The language of “sexual and reproductive health” is what vanished during the tail-end of negotiations led by a German diplomat, Andreas Glossner, through threats of a veto by the US if the draft resolution dared to mention women’s rights that way. (The resolution, however, affirms earlier resolutions, including 2106.)
The success by the US in banishing this language in the new resolution symbolizes how the Trump administration is fast making inroads, now in the Security Council, to eliminate women’s rights word by word, including references to abortion or any other language that implies a termination of pregnancy.
Resolution 2467, devoid of the SRH language, as diplomats call it, was approved at lunchtime on April 23, although no one could have said confidently minutes before the vote how the US would go. (It voted yes, with 12 others; Russia and China abstained.)
The vote seemed deliberately delayed at the morning debate by the Germans, who lead the rotating Council presidency this month and whose foreign minister, Heiko Mass, had flown in from Berlin to preside over the meeting. The parade of Council members’ speeches was preceded by guest speakers, who relayed the graphic stories of women raped in wars in intimate, clinical and legal detail.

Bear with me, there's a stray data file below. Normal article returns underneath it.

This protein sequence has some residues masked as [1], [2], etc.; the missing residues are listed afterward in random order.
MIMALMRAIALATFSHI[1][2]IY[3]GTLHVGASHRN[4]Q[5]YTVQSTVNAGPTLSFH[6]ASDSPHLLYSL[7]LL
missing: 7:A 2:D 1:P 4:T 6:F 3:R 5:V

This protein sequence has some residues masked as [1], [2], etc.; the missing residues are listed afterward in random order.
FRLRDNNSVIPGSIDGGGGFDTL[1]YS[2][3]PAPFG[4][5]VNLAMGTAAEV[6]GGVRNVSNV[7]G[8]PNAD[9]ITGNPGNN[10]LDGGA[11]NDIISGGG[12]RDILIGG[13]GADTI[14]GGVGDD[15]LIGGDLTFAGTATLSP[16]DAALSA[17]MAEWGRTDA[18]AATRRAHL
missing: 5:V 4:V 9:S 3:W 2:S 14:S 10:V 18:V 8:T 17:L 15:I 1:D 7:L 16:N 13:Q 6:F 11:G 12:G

Among the speakers were Dr. Denis Mukwege and Nadia Murad, who together shared a Nobel Peace Prize in 2018. Dr. Mukwege runs the Panzi Hospital in Bukavu, in the Democratic Republic of the Congo, for rural women; Murad is a survivor of sexual slavery by ISIS.